BMG Hit With Layoffs Amid Restructure of Theatrical and International Departments

BMG has laid off an estimated 40 employees amid changes impacting its international and theatrical departments.

Music Business Worldwide reports CEO Thomas Coesfeld shared the news in a company-distributed memo addressing BMG consolidating its New York and Canada-based recorded music operations into its Los Angeles office. The New York-based theatrical productions will also cease along with any of its future ventures in film.

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“These are tough but necessary decisions,” Coesfeld wrote about the eliminations that target its international marketing department for recordings as well as its Modern Recordings label based in Berlin. In addition, Executive Vice President of Global Repertoire Fred Casimir and Senior VP of Global Repertoire Jason Hradil were also let go along with affected employees in its Berlin, New York, and Los Angeles offices.

“Much like our distribution alliance with Warner Music/ADA struck in 2016, our previous international set-up – established around the same time – was the right decision back then,” said Coesfeld in the memo. “It allowed us to grow and was the ideal structure for the time. Our recordings business is now three times the size it was then and it’s overwhelmingly streaming-based. It is no surprise that the way we manage our business also has to change.”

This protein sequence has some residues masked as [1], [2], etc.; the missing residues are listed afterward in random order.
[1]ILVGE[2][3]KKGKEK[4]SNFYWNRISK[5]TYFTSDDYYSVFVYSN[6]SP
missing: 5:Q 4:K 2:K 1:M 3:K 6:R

A representative for BMG did not immediately respond to Variety‘s request for comment.

BMG started to cut down its activity with Warner Music Group’s ADA earlier this summer, instead opting for direct management of its digital distribution front. In the last week, BMG also confirmed an alliance with UMG’s commercial services division to move the distribution of physical formats of BMG’s music – including vinyl and CD. The alliance was described by Coesfeld as a “significant step to further enhance our service to BMG-signed artists,” with more activity between the two entities to come.

“Our talented team have done a great job, driving international campaigns for artists including Lenny Kravitz, Kylie Minogue, and Louis Tomlinson, but unfortunately on a business level, expectations from this novel structure were not met and it created duplication of functions with local teams,” wrote Coesfeld. “I would like to extend my thanks to the team members involved on behalf of everyone at BMG. They have done us proud. They were given the news only today, and I understand it has been a shock. We are in close contact with them and in Germany with our Workers Council to ensure everything is handled in a respectful way.”

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